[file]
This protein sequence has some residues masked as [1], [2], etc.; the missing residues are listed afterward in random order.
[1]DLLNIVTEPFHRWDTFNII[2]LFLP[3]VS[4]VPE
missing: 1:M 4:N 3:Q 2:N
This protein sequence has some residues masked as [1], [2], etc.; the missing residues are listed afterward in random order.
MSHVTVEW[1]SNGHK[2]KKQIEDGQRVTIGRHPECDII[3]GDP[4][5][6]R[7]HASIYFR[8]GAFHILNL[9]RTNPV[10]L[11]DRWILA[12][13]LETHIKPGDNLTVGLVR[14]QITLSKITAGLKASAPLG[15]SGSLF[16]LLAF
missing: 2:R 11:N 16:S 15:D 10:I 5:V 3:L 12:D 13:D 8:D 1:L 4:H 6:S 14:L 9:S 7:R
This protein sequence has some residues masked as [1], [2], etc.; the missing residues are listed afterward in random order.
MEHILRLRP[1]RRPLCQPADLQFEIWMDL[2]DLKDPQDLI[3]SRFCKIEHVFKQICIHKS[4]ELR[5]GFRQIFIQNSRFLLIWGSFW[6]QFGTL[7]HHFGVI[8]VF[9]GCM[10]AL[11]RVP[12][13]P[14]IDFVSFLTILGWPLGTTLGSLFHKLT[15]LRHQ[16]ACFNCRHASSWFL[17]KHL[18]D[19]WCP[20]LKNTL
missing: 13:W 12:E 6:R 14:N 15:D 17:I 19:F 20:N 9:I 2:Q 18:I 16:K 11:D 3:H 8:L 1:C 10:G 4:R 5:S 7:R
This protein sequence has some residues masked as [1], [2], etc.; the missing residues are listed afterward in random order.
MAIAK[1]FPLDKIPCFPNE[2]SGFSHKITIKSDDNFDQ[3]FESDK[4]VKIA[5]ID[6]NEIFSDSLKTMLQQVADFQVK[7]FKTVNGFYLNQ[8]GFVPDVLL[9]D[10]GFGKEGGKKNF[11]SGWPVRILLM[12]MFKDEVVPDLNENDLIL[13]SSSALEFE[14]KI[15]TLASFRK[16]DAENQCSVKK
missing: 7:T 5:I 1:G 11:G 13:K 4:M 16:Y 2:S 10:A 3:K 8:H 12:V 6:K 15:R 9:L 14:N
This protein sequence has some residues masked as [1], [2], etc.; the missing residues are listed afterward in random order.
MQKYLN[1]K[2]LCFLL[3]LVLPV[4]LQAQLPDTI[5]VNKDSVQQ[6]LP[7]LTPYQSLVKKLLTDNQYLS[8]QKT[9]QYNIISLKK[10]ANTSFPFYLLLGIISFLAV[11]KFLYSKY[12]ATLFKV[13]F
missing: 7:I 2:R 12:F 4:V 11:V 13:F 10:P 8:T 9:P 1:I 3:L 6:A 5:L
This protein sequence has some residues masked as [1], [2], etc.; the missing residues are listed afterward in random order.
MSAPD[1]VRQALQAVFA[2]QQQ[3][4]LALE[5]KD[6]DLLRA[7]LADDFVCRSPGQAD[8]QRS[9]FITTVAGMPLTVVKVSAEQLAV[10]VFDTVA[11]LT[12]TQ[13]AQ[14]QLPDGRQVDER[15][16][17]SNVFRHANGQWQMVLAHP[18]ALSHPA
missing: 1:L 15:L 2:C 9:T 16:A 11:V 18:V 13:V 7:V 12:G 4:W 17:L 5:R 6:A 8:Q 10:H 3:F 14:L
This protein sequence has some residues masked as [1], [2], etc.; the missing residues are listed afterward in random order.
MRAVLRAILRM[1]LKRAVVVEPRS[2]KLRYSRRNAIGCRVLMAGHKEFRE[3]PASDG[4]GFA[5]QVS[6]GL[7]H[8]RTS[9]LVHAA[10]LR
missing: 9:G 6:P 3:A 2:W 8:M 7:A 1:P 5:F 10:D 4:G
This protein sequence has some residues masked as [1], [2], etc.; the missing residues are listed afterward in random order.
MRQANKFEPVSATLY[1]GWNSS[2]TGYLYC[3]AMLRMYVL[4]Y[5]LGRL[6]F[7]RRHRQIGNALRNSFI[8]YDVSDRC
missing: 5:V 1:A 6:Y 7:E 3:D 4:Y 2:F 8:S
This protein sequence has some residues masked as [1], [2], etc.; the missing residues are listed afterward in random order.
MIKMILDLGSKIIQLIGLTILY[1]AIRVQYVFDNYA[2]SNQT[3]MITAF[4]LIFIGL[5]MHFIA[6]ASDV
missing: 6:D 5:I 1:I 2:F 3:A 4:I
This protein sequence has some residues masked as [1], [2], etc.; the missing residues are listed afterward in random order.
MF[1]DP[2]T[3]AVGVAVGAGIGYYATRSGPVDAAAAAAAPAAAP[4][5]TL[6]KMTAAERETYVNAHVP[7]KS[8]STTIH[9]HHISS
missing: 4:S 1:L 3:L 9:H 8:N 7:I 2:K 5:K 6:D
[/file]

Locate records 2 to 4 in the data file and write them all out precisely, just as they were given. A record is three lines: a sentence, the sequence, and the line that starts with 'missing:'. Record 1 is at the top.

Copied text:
This protein sequence has some residues masked as [1], [2], etc.; the missing residues are listed afterward in random order.
MSHVTVEW[1]SNGHK[2]KKQIEDGQRVTIGRHPECDII[3]GDP[4][5][6]R[7]HASIYFR[8]GAFHILNL[9]RTNPV[10]L[11]DRWILA[12][13]LETHIKPGDNLTVGLVR[14]QITLSKITAGLKASAPLG[15]SGSLF[16]LLAF
missing: 2:R 11:N 16:S 15:D 10:I 5:V 3:L 12:D 13:D 8:D 1:L 4:H 6:S 14:L 9:S 7:R
This protein sequence has some residues masked as [1], [2], etc.; the missing residues are listed afterward in random order.
MEHILRLRP[1]RRPLCQPADLQFEIWMDL[2]DLKDPQDLI[3]SRFCKIEHVFKQICIHKS[4]ELR[5]GFRQIFIQNSRFLLIWGSFW[6]QFGTL[7]HHFGVI[8]VF[9]GCM[10]AL[11]RVP[12][13]P[14]IDFVSFLTILGWPLGTTLGSLFHKLT[15]LRHQ[16]ACFNCRHASSWFL[17]KHL[18]D[19]WCP[20]LKNTL
missing: 13:W 12:E 6:R 14:N 15:D 17:I 19:F 20:N 9:I 2:Q 18:I 16:K 11:D 3:H 8:L 1:C 10:G 4:R 5:S 7:R
This protein sequence has some residues masked as [1], [2], etc.; the missing residues are listed afterward in random order.
MAIAK[1]FPLDKIPCFPNE[2]SGFSHKITIKSDDNFDQ[3]FESDK[4]VKIA[5]ID[6]NEIFSDSLKTMLQQVADFQVK[7]FKTVNGFYLNQ[8]GFVPDVLL[9]D[10]GFGKEGGKKNF[11]SGWPVRILLM[12]MFKDEVVPDLNENDLIL[13]SSSALEFE[14]KI[15]TLASFRK[16]DAENQCSVKK
missing: 7:T 5:I 1:G 11:G 13:K 4:M 16:Y 2:S 10:A 3:K 8:H 12:V 6:K 15:R 9:L 14:N